Hewitt said such a feature will interest IT professionals as they look to eliminate passwords — a frequent pain point in ensuring enterprise security.
“While passwordless authentication still remains immature in adoption, it’s certainly on the minds of many mobility management professionals,” he said.
While security improvements are an integral part of Android 11, they are not the only ones set to have an impact on companies.
Holger Mueller, vice president and principal analyst at Constellation Research, said he saw changes like improved 5G support — including a feature that determines whether a device is on a metered or unmetered network and adjusts data traffic accordingly — as new and necessary steps for Android.
The implementation of new messaging and chat “bubbles” — notifications that float on top of other applications and thus enable text conversations while multi-tasking — was taken as a heartening sign for productivity.
“[It’s] good to see Google not giving up on messaging,” he said. “The new messaging will likely improve [the] everyday user experience on Android.”
Hewitt said that with Android 11, Google has implemented new processes and options to ensure OS updates do not break app compatibility. Google announced methods, for example, to help developers test for compatibility by turning changes on or off — making it easier to determine which new OS behavior might pose problems.
“[Compatibility] has been a perennial issue in enterprise mobility,” Hewitt said.
Klein said the improvements in Android 11 — especially those related to privacy and security — reflect Google’s desire to compete for the enterprise. He noted Android’s reputation for security has long lagged behind that of iOS.
“There’s a perception that it’s just not secure — that hasn’t gone away yet,” he said. “Many [administrators] will say, ‘I’m not trusting an Android device. I’m not trusting my employees with Android devices.’ That perception is still there, and it’s something Google has to overcome. I think they are overcoming it.”
Google, Klein said, has historically faced criticism for the cadence of its security patches and its reliance on partners to push out those patches. The company has been working to improve that process, he said.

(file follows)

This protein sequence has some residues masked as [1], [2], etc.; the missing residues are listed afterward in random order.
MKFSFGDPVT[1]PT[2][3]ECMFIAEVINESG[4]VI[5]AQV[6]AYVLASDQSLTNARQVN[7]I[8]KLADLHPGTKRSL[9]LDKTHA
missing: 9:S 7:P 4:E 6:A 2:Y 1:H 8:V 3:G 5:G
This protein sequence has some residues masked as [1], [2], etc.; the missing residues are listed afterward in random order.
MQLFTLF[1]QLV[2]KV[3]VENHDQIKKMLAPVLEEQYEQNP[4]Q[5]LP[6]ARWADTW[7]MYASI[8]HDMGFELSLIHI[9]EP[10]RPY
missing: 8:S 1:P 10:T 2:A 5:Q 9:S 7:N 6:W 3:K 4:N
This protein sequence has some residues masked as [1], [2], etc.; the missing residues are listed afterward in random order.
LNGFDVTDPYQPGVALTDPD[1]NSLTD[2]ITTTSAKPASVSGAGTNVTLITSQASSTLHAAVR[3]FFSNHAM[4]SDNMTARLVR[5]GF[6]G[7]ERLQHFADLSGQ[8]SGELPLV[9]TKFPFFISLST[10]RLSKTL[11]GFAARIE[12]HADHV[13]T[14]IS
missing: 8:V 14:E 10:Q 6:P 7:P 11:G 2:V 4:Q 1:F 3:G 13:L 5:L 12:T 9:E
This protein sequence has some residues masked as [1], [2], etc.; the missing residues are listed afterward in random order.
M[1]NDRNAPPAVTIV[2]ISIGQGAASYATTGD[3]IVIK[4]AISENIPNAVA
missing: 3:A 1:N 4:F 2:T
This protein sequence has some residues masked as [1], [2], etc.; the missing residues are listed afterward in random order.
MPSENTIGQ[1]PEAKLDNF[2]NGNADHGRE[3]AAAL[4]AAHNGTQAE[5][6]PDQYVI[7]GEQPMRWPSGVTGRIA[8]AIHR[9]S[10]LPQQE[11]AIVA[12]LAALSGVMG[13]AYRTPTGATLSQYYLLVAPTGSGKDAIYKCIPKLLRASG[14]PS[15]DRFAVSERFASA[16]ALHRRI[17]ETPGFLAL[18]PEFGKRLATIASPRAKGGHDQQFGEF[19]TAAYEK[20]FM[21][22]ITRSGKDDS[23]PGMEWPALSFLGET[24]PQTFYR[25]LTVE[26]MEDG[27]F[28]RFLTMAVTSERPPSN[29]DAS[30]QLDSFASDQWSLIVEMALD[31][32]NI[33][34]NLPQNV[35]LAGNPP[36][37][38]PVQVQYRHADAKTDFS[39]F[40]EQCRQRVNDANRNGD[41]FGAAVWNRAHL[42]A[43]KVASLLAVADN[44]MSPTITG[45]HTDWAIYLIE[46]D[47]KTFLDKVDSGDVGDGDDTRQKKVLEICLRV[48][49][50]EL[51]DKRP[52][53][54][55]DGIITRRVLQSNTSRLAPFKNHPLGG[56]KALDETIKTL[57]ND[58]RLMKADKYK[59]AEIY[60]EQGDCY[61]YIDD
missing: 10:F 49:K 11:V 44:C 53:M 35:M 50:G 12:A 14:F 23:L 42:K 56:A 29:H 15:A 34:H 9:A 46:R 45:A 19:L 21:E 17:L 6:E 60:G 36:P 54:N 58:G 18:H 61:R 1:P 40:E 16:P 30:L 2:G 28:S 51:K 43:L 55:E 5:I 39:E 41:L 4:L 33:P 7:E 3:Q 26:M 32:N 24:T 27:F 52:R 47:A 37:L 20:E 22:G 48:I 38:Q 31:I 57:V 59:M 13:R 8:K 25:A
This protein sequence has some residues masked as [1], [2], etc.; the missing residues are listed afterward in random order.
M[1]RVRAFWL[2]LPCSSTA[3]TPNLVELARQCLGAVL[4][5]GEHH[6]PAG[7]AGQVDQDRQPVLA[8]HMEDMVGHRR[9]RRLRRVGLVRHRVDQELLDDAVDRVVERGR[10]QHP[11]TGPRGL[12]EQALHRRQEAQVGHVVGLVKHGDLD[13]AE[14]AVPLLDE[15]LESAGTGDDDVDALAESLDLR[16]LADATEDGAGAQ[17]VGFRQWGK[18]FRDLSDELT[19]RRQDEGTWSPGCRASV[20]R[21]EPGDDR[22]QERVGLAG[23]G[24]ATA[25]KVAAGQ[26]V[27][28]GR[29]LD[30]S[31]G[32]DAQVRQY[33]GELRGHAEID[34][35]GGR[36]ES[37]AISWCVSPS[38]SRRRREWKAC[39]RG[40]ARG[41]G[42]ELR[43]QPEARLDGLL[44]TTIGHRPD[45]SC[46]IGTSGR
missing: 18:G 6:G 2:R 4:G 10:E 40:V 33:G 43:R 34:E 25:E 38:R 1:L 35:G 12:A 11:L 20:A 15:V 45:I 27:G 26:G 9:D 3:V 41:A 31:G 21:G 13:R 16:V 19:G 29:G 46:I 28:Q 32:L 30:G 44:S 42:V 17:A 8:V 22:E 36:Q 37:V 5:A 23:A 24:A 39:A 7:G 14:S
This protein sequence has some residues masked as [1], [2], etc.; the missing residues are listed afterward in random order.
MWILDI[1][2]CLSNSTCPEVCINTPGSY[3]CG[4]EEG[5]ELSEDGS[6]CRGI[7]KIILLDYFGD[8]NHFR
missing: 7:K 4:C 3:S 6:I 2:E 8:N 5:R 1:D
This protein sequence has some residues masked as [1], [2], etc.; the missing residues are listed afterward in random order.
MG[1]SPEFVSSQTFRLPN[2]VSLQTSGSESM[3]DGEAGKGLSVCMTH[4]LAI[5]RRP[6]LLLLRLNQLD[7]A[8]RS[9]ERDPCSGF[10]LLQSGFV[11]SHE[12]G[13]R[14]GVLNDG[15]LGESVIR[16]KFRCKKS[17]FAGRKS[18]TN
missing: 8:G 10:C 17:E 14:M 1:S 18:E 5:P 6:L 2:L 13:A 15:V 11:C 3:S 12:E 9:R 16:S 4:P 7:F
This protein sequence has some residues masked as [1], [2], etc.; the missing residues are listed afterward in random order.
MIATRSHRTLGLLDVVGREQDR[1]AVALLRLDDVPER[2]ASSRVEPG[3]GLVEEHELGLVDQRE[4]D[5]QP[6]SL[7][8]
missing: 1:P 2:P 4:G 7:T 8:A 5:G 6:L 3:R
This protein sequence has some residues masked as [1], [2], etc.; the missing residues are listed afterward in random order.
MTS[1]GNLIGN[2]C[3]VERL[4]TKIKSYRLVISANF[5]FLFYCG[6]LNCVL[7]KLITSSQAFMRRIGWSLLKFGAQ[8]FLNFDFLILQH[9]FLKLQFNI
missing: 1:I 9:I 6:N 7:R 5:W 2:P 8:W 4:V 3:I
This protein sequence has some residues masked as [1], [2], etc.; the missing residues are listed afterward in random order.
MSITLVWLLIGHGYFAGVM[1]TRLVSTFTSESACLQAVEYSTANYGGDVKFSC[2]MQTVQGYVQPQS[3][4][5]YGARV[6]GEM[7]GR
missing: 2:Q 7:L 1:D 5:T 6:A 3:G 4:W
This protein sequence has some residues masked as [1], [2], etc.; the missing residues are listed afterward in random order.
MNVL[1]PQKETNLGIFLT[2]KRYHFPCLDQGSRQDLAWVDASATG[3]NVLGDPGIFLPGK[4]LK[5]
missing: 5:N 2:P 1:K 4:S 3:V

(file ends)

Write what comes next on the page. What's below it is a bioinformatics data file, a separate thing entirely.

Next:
“In order to [compete] effectively — to ensure that peace of mind IT requires for mass rollouts — they’re going to have to … show they’re serious about security and privacy,” he said.
Go to Original Article
Sunday, March 8th will mark a day that’s close to my heart, International Women’s Day.
The day shines a light on the progress we’ve made in recognizing the potential of a diverse and inclusive economy and the power that comes from developing strong, female role models. Yet while we can reflect on that progress, we must also acknowledge the work that still must be done. It is critical for me that we address the challenges that still exist for women in today’s business landscape—there are many women around the world who are locked out of opportunities many take for granted, for a variety of reasons.
I’m proud of the work we’ve done at Microsoft so far to increase access and opportunities for women through our workplace culture, policies and technologies. I believe we have a responsibility to highlight other organizations that have also prioritized diversity and inclusion and encourage others to do the same.
Building opportunity and access for all through technology
Technology helps organizations empower their employees, optimize their operations, connect with their customers and transform their products. It’s also a key factor in building an inclusive economy; an economy that harnesses the power of diversity to create opportunities and positive business outcomes for all. At Microsoft, we understand that a diverse work force inspires diverse solutions, which ultimately helps drive innovations that benefit everyone.